October 5, 2018

USA: Former ACLU Vice President, "The ACLU Now Doesn’t ‘Believe In Anything Other Than The Resistance’. The ACLU Is Hijacked By The Lunatic Left. They Don’t Believe In Due Process."

The Daily Caller
written by Mike Brest
Thursday October 4, 2018

Former ACLU Vice President Michael Meyers condemned the organization’s recent partisan actions during an interview with Sean Hannity on Thursday night.

“I was proudest of the ACLU when the ACLU resisted fascism, when they stood up to the mob. Now they have become the mob. It has become what they are not supposed to be. You are supposed to stand up to the mob, you are supposed to stand for freedom and individual liberty, supposed to stand for the presumption of innocence and it doesn’t make assumptions,” Meyers said.

Earlier this week, the organization published a video comparing former President Bill Clinton, convicted sex offender Bill Cosby and Brett Kavanaugh. It targets a handful of Republican senators who have not been considered locks to vote in favor of the confirmation of Kavanaugh.

“The the ACLU is hijacked by the lunatic Left. They don’t believe in process. They don’t believe in due process. They don’t believe in free speech anymore,” he continued. “They don’t believe in anything other than the resistance. As opposed to resisting fascism, they have been part of the resistance movement.”
The Washington Examiner
written by Steven Nelson
Thursday October 4, 2018

Former American Civil Liberties Union leaders say the group is making a serious mistake in opposing Supreme Court nominee Brett Kavanaugh with a $1 million ad buy focused on sexual misconduct allegations.

"They are not civil libertarians. They are serving a different master now," said former ACLU vice president Michael Meyers, who served on the group's national board from 1981 to 2005.

Meyers said the TV ad campaign, which compares Kavanaugh to famous sex abusers, violates the civil libertarian principle of presumption of innocence and shows the ACLU is increasingly guided by partisanship over principle.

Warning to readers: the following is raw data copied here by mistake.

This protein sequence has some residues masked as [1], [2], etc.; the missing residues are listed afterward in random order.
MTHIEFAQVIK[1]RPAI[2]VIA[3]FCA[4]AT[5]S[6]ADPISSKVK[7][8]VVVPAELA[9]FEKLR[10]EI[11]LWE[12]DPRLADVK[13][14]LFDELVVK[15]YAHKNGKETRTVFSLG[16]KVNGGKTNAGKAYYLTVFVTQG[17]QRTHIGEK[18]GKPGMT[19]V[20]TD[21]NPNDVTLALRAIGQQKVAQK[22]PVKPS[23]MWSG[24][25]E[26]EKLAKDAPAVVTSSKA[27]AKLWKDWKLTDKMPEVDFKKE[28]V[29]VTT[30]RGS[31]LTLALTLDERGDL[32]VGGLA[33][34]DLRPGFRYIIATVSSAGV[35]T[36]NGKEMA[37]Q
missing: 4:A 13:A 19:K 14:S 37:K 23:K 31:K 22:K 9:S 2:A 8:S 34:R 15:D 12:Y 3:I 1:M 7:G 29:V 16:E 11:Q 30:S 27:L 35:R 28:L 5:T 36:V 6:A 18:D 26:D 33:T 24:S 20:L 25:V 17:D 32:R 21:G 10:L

"It's not ironic, it's tragic," Meyers told the Washington Examiner. "It's hypocrisy. It's bald-face hypocrisy. It's outrageous hypocrisy. It's a violation of everything we believe in as civil libertarians. It's appalling, shocking. It's unacceptable."

Wendy Kaminer, an ACLU national board member from 1999 to 2006, said the ad campaign strays from the ACLU’s core civil liberties mission and could undermine the organization’s work.

“I think the ad is appalling and one more example of progressive political sentiment trumping civil liberty concerns at ACLU,” Kaminer said. “You should ask national legal director David Cole how he feels about arguing a case before a Justice Kavanaugh who the ACLU has labelled a [Bill] Cosby-like sexual predator."

Cole did not respond to an email requesting comment.

The ACLU, which reaped a $120 million donation windfall in the 15 months after President Trump’s election, said this week it would spend $1 million on anti-Kavanaugh ads. The ACLU board issued a resolution Saturday opposing Kavanaugh over misconduct allegations and his response. It was the fourth time the group opposed a Supreme Court nominee.

Meyers wrote a letter Tuesday to ACLU President Susan Herman and executive director Anthony Romero registering his opposition to the ad campaign.

"I am embarrassed for you if neither of you opposed the national board’s policy shift or its leap to hard and fast conclusions about reports and accusations from persons whose memories are so cloudy and possibly mistaken," Meyers wrote in the letter, which he shared with the Washington Examiner.